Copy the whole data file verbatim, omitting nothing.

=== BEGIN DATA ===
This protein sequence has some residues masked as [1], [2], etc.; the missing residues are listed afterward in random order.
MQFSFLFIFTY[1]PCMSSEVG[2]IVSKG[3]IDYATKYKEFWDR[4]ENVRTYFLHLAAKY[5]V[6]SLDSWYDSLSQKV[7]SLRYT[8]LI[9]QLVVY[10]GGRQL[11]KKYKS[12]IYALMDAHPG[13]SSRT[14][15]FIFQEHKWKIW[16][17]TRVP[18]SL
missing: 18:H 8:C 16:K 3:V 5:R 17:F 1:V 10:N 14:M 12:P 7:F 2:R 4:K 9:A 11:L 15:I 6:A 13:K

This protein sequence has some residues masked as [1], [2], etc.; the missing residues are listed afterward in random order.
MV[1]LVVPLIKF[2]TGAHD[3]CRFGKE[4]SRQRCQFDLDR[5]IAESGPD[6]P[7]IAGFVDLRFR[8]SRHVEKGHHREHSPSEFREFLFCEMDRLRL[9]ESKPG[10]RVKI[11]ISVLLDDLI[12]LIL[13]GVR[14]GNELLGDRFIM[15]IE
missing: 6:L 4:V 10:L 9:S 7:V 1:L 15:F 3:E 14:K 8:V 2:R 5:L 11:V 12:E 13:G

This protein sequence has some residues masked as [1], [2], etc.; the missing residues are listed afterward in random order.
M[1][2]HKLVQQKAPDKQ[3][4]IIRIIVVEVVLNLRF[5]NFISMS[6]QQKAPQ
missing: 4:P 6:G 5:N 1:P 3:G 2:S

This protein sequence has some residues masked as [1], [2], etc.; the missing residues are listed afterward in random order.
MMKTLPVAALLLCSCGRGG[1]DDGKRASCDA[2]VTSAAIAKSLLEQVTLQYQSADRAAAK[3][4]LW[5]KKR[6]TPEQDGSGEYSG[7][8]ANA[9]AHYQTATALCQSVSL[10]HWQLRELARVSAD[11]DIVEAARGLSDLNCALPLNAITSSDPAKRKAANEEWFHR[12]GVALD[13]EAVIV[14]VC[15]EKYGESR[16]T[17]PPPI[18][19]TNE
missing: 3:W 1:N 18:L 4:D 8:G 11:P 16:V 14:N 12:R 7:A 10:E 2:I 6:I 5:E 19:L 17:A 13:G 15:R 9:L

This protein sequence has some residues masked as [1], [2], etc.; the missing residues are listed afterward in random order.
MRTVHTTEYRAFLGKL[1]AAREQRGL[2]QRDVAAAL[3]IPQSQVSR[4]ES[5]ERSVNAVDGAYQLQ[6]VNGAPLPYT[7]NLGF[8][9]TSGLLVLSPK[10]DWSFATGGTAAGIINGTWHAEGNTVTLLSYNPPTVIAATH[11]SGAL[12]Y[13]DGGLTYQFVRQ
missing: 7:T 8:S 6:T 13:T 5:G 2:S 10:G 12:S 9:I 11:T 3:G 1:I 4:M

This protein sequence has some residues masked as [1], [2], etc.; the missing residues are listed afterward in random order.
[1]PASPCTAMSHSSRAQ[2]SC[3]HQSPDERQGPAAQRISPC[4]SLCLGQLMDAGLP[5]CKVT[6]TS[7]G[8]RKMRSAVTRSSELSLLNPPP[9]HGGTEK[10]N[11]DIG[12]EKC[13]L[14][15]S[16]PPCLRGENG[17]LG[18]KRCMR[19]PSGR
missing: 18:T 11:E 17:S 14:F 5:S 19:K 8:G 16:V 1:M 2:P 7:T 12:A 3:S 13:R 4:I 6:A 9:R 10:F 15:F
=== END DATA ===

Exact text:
This protein sequence has some residues masked as [1], [2], etc.; the missing residues are listed afterward in random order.
MQFSFLFIFTY[1]PCMSSEVG[2]IVSKG[3]IDYATKYKEFWDR[4]ENVRTYFLHLAAKY[5]V[6]SLDSWYDSLSQKV[7]SLRYT[8]LI[9]QLVVY[10]GGRQL[11]KKYKS[12]IYALMDAHPG[13]SSRT[14][15]FIFQEHKWKIW[16][17]TRVP[18]SL
missing: 18:H 8:C 16:K 3:V 5:R 17:F 1:V 10:N 14:M 12:P 7:F 2:R 4:K 9:A 11:L 15:I 6:A 13:K

This protein sequence has some residues masked as [1], [2], etc.; the missing residues are listed afterward in random order.
MV[1]LVVPLIKF[2]TGAHD[3]CRFGKE[4]SRQRCQFDLDR[5]IAESGPD[6]P[7]IAGFVDLRFR[8]SRHVEKGHHREHSPSEFREFLFCEMDRLRL[9]ESKPG[10]RVKI[11]ISVLLDDLI[12]LIL[13]GVR[14]GNELLGDRFIM[15]IE
missing: 6:L 4:V 10:L 9:S 7:V 1:L 15:F 3:E 14:K 8:V 2:R 5:L 11:V 12:E 13:G

This protein sequence has some residues masked as [1], [2], etc.; the missing residues are listed afterward in random order.
M[1][2]HKLVQQKAPDKQ[3][4]IIRIIVVEVVLNLRF[5]NFISMS[6]QQKAPQ
missing: 4:P 6:G 5:N 1:P 3:G 2:S

This protein sequence has some residues masked as [1], [2], etc.; the missing residues are listed afterward in random order.
MMKTLPVAALLLCSCGRGG[1]DDGKRASCDA[2]VTSAAIAKSLLEQVTLQYQSADRAAAK[3][4]LW[5]KKR[6]TPEQDGSGEYSG[7][8]ANA[9]AHYQTATALCQSVSL[10]HWQLRELARVSAD[11]DIVEAARGLSDLNCALPLNAITSSDPAKRKAANEEWFHR[12]GVALD[13]EAVIV[14]VC[15]EKYGESR[16]T[17]PPPI[18][19]TNE
missing: 3:W 1:N 18:L 4:D 8:G 11:P 16:V 14:N 12:R 7:A 10:E 2:I 6:I 5:E 19:L 17:A 13:G 15:R 9:L

This protein sequence has some residues masked as [1], [2], etc.; the missing residues are listed afterward in random order.
MRTVHTTEYRAFLGKL[1]AAREQRGL[2]QRDVAAAL[3]IPQSQVSR[4]ES[5]ERSVNAVDGAYQLQ[6]VNGAPLPYT[7]NLGF[8][9]TSGLLVLSPK[10]DWSFATGGTAAGIINGTWHAEGNTVTLLSYNPPTVIAATH[11]SGAL[12]Y[13]DGGLTYQFVRQ
missing: 7:T 8:S 6:T 13:T 5:G 2:S 10:G 12:S 9:I 11:T 3:G 1:I 4:M

This protein sequence has some residues masked as [1], [2], etc.; the missing residues are listed afterward in random order.
[1]PASPCTAMSHSSRAQ[2]SC[3]HQSPDERQGPAAQRISPC[4]SLCLGQLMDAGLP[5]CKVT[6]TS[7]G[8]RKMRSAVTRSSELSLLNPPP[9]HGGTEK[10]N[11]DIG[12]EKC[13]L[14][15]S[16]PPCLRGENG[17]LG[18]KRCMR[19]PSGR
missing: 18:T 11:E 17:S 14:F 5:S 19:K 8:G 16:V 1:M 2:P 7:T 12:A 3:S 13:R 4:I 6:A 9:R 10:F 15:F